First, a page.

Bad idea. We dragged ourselves up three flights of stairs only to discover that the breeze was as lifeless as the Sox bats this afternoon against O’s pitcher Brian Matusz. It was also too packed to see much of the action on the field. The margarita’s looked good, all lime greeny and slushy,  but we decided that alcohol at this time was not a great  idea. It would slow us down to a screeching halt.  So it was back down to our seats for what we decided would be two more innings at most. As the Sox bats continued to  flail against Matusz, the crowd became more and more subdued, though I’m sure the heat had something to do with the sober atmosphere at normally festive Fenway.

After the seventh, we did our best impersonation of Dodgers fans and headed for the exit. The 4:50 train from Back Bay to Kingston sounded  a lot more appealing than the 6:50.  And besides, I had a feeling the Sox would not stage  a comeback today (they would lose, 6-1).  As we exited the ballpark and headed across the street toward the lovely Back Bay Fens — on a cooler day, there’d be no finer finish to a day at the ballpark than to stroll through the Fens — I looked back one last time. Even on the way out, with just a thick sliver of the park in view, Fenway was a sight to behold, all brick and green painted metal and concrete, red and blue banners waving in the warm breeze, and people everywhere — on the ramps, and stairs, the catwalks, the porches, the picnic tables. The building was a living, breathing thing, a beautiful relic, a monument to preservation, as true an embodiment of the game of baseball as there is in America.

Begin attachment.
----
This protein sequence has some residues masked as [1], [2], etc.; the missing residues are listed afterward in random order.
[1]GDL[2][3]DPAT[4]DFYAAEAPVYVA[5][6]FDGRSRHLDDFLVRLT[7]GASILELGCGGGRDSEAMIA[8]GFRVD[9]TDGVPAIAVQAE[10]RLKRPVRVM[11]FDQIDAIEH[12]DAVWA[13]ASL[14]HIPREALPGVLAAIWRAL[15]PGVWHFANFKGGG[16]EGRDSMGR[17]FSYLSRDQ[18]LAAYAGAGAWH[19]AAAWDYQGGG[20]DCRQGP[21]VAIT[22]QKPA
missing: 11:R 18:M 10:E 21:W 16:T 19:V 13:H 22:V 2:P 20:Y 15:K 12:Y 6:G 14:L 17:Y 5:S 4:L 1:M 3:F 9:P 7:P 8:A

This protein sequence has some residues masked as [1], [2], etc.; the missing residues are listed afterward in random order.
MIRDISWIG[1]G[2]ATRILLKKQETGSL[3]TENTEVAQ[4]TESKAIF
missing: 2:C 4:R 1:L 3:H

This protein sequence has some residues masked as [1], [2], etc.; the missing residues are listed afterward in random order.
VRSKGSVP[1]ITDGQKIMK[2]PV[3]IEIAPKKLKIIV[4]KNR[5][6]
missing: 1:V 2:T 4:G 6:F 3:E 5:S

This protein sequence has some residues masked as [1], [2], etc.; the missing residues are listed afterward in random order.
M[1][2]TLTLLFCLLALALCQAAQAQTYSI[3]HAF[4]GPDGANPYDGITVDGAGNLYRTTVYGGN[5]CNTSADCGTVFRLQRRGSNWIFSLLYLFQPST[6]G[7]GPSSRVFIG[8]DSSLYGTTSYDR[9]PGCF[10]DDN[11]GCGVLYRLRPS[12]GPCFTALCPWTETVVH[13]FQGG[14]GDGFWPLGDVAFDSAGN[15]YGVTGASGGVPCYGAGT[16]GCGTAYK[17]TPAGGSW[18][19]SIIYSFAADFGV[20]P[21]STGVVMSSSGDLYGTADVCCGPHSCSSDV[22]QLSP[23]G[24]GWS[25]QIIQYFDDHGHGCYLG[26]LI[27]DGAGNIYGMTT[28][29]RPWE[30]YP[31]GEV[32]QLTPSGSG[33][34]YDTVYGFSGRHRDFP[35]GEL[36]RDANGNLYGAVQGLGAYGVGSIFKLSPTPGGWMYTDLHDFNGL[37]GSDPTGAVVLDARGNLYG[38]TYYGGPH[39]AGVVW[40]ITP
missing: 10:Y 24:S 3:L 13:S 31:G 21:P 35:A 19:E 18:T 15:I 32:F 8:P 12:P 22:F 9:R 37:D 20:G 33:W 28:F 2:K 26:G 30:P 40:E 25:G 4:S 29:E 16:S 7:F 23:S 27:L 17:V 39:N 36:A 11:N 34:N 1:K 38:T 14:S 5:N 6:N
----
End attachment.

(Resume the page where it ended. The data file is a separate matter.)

Thank you Fenway for a great Fourth of July.